Uncle Sam was coasting through the aisles of his nearest Walmart, pushing his cart as he leaned into the front handlebar after a long day’s work; his smug smile cannot help but hide his 2% pay hike for the third month in the row. He exhales a breath of relief, relief that after all these the U.S of A has finally come to a solution to the problem caused by the Chinese: the trade deficit. Moving along the lines, Uncle Sam suddenly has an urge to splurge his salary for the month on something fancy, maybe a new smart-TV (it has gotta be American made).
What he sees in the TV aisle upsets him– his pay raises aren’t doing him a lot of good after all. He is shocked to see none of the T.V’s are American made, but instead they have the same, plain-old label he’s seen for the last two decades– made in China. Unfortunately, the Samsung Smart T.V is now $3000, up from $1800 six months ago. Wait a minute! What’s happening to the economy. I thought we were teaching the Chinese a lesson after all!
Then a phone rings. “Hell-er Dave, How y’all doin?” Uncle Sam murmurs.
“Yeah, buddy, about that. I was going to ask you that. We are in the process of laying off workers for the next few quarters,” the voice solemnly replies on the other end.
It goes without saying that plenty of Americans were enjoying a slice of the roaring economy for the past few months, unaware of the pandemonium in Washington and Beijing. One thing must be made clear to all Americans: at least in the current global economic atmosphere, there is no alternative to China. No other nation, not even the mighty US, has the manufacturing firepower that China boasts; the soul and heart of the Chinese economy are built upon a large-scale manufacturing industry supplying goods to the rest of the world for an outstandingly cheap price. Even if US manufacturing companies brought their overseas cash reserves back to the US, it would be years, if not decades, before these companies could build manufacturing plants capable of producing the number of products they are currently selling. On top of construction and equipment costs, companies will be spending much more on production costs. The end result is apparent– a foolish attempt that will end up in billions of dollars being wasted.
Mr.President thinks he can teach Jinping a lesson by hammering his nation with a hefty USD$250 Bn tariff; Mr. President feels gloated because he thinks he is making ‘America great again’. Unfortunately, the tariffs enacted by the US government in an effort to reduce the US consumer’s consumption of Chinese made products has been a miserable failure– all it has managed to do is stab America in the back. The past month, September 2018, saw the US import the greatest amount(in terms of USD) of Chinese goods, more than USD $50 Bn; in the midst of this, US exports to China have fallen. Apparently, it looks like China’s puny USD 60 Bn tariff is getting more bang for its buck than the Donald’s USD 250 Bn mammoth. Guess the tariffs aren’t doing their work after all.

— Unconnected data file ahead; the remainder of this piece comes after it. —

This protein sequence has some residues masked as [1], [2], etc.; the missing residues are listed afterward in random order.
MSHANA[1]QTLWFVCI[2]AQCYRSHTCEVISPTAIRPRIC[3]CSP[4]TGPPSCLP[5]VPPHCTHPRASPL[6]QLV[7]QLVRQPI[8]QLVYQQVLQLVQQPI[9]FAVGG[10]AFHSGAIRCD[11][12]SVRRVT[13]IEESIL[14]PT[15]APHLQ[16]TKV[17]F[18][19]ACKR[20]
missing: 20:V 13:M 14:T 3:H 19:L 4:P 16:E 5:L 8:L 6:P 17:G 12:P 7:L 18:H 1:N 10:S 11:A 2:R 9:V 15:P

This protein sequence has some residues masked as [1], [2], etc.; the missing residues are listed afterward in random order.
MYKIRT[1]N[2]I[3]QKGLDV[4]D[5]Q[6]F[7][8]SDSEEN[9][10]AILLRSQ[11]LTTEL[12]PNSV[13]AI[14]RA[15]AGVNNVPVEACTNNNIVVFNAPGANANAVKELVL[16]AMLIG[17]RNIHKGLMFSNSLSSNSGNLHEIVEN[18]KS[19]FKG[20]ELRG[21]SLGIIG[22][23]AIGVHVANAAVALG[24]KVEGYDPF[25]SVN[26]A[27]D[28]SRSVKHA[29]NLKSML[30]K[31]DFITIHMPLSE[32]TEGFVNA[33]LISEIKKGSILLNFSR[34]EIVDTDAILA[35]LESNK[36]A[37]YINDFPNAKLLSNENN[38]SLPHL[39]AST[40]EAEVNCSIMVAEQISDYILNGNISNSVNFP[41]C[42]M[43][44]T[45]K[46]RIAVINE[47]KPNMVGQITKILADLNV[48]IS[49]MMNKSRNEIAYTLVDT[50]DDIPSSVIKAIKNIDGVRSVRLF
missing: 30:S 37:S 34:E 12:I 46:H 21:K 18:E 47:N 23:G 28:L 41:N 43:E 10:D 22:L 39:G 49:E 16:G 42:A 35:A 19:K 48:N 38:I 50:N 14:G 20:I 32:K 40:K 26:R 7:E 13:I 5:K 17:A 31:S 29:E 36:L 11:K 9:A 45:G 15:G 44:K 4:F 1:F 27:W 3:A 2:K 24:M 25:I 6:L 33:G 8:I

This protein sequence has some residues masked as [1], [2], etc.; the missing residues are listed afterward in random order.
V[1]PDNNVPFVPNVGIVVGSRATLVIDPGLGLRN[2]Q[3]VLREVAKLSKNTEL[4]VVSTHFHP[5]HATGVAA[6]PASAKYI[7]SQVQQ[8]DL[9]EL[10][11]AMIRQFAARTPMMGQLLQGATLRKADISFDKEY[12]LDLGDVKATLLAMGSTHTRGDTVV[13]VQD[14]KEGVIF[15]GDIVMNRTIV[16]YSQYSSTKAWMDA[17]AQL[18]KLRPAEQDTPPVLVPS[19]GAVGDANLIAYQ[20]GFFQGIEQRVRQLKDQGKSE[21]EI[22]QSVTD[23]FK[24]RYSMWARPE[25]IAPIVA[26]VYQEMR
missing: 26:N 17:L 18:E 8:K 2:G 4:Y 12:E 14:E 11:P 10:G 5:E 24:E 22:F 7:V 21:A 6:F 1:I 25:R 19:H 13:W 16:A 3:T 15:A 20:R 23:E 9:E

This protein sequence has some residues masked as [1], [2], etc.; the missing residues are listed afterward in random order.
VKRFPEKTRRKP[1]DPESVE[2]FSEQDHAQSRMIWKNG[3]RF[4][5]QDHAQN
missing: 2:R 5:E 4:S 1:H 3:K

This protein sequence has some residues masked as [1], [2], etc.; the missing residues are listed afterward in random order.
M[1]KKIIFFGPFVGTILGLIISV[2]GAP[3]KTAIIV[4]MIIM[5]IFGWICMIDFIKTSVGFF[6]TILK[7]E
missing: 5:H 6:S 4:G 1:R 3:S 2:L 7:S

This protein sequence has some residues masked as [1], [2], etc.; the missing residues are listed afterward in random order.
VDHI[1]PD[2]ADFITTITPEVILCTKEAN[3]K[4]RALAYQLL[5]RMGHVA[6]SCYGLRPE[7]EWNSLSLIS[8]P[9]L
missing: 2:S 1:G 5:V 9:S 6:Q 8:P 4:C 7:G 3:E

The current administration is denying the truth: in a globalized economy, the US should focus on the liberalization of trade as well as the development of it’s growing industries instead of adopting protectionist policies. Trade protectionism has again and again proven to be the bain of economic prosperity– it has fathered economic recession and downfall. While it must be admitted, that the local US economy is growing at an unprecedented pace, employing more and more people and reducing employment to levels unseen in the last two decades, these are merely sugar-coated facts that are hiding the dark truth behind them. With a roaring domestic economy, spending is going out of control and the Federal Reserve is already tightening monetary policy to stop spending and debt from reaching sky high levels. The current economy is overheating and analyst predictions are too flowery for the future.
Once the economy fails to meet the expectations of analysts, the reaction throughout the economy is going to be downright fear– then, into the depths of fiscal ruin. Trade wars should be avoided, much less proposed, and the true aim should be to support industries that are blossoming. 2018 will be a year to remember if the current pandemonium continues. May King Midas be watching from the depths of hell with a sympathetic eye.